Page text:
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Rabbit & Foie Gras Terrine en Croute

John Fraser | Yield: 8
Chef John Fraser is a master of balancing flavor, texture and color, as you can see in this stunning terrine.
Recipe - Rabbit & Foie Gras Terrine en Croute - Rabbit – Dartagnan.com

Ingredients

  • 1 pound Foie Gras Cubes
  • 1/2 cup brandy
  • 1/2 cup Grand Marnier
  • 3 pinches pink curing salt
  • 3 pounds Rabbit Legs, cooked in duck fat, picked, bones reserved (see Chef's note)
  • 1/4 cup finely chopped chervil
  • 1/4 cup finely chopped parsley
  • 1/4 cup finely chopped tarragon
  • 4 cups chicken stock
  • 8 sheets of gelatin
  • 1 package puff pastry dough

Preparation

  1. At least 6 hours before the terrine is to be made, cure the foie gras. Place cubes in a non-reactive dish, add brandy, Grand Marnier and pink salt. Cover and refrigerate.
  2. Make the binding liquid. Add reserved rabbit bones to a medium pot, cover with chicken stock. Cook over medium-high heat until liquid has thickened and reduced to 1 pint. Meanwhile soak gelatin in a bowl of cold water for 5 to 10 minutes. (Figure about 1 cup, 250ml, cold water per sheet.) Once soft, lift sheets from the cold water and wring gently. When bone/stock mixture has reduced, remove from heat and add bloomed gelatin. Stir until dissolved. Cool binding liquid.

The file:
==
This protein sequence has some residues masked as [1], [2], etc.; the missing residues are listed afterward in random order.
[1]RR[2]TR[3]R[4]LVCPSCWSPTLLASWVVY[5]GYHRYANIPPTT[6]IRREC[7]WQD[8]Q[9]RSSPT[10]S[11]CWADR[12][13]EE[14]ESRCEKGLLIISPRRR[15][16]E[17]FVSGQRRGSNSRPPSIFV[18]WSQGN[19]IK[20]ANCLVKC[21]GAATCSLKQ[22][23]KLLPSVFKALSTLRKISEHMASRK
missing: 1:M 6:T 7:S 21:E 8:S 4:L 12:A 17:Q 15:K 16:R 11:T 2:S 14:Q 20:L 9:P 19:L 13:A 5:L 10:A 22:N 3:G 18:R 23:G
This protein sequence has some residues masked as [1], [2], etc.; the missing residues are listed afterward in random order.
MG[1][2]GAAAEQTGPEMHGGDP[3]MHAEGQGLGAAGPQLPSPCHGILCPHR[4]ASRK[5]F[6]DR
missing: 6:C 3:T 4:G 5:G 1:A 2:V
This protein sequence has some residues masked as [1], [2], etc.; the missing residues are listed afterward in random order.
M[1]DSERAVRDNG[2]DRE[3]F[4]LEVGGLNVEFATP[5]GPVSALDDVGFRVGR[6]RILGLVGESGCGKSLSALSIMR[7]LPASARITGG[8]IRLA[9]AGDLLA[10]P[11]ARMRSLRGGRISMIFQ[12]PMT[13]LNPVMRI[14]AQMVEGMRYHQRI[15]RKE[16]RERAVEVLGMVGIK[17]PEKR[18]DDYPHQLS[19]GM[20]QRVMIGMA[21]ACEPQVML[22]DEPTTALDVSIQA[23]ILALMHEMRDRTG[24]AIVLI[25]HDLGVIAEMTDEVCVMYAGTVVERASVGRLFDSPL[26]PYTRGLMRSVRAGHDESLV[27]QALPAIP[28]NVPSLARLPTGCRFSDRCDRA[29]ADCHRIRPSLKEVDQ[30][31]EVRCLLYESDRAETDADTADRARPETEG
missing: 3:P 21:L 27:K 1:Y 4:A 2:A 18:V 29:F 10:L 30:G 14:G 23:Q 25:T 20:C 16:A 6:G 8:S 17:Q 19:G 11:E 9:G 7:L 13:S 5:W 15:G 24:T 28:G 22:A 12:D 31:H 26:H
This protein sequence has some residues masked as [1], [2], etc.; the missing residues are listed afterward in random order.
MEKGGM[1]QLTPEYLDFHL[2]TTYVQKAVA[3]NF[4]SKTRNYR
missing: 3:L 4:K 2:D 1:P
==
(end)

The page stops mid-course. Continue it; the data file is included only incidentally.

3. In a large bowl, combine rabbit meat, herbs and binding liquid. Mix gently but thoroughly. Spoon ½ of the mixture into a terrine mold generously lined with plastic film. Gently layer in the cured foie gras then cover with remaining rabbit mixture. Cover the terrine by wrapping the extra film over the top. Press the terrine with weights overnight.
  4. Thaw the puff pastry in the refrigerator. Preheat oven to 375 degrees F. Place the pastry on an inverted sheet pan and roll out to 1/8 inch thickness. Place a second sheet pan on top, sandwiching the pastry between the two flat sides of the pans. Chill in the refrigerator for 15 minutes, then bake for 12-15 minutes or until pastry is lightly browned.
  5. Meanwhile, prepare an ice water bath large enough to fit the entire terrine. Carefully unmold the terrine and set aside.
  6. Remove the pastry from the oven. Lay the warm pastry on a flat work surface and using a sharp knife, cut 2 rectangles that follow size and shape of your terrine. Reserve the rest for another use. Place one layer of pastry on the top and one on the bottom of the terrine then carefully place in a vacuum bag, seal well and shock in the ice-water bath.
  7. Slice the terrine. Serve with desired accompaniments.

CHEF'S NOTE: Chef Fraser cooks his rabbit legs sous vide, but for the home cook you can achieve the same effect by slow-cooking in the oven. Place the rabbit legs in a deep, non-reactive dish and season generously with coarse salt, pepper and a pinch of allspice. Refrigerate for 4 hours, up to overnight. Remove the legs, rinse well under cold running water and pat dry. Preheat oven to 270 degrees F. Place the legs in a baking dish and cover with melted duckfat. Cook until meat is tender and falling off the bone, about 1 1/2 to 2 hours. During cooking, watch the fat - it should be barely bubbling. Adjust the temperature if needed.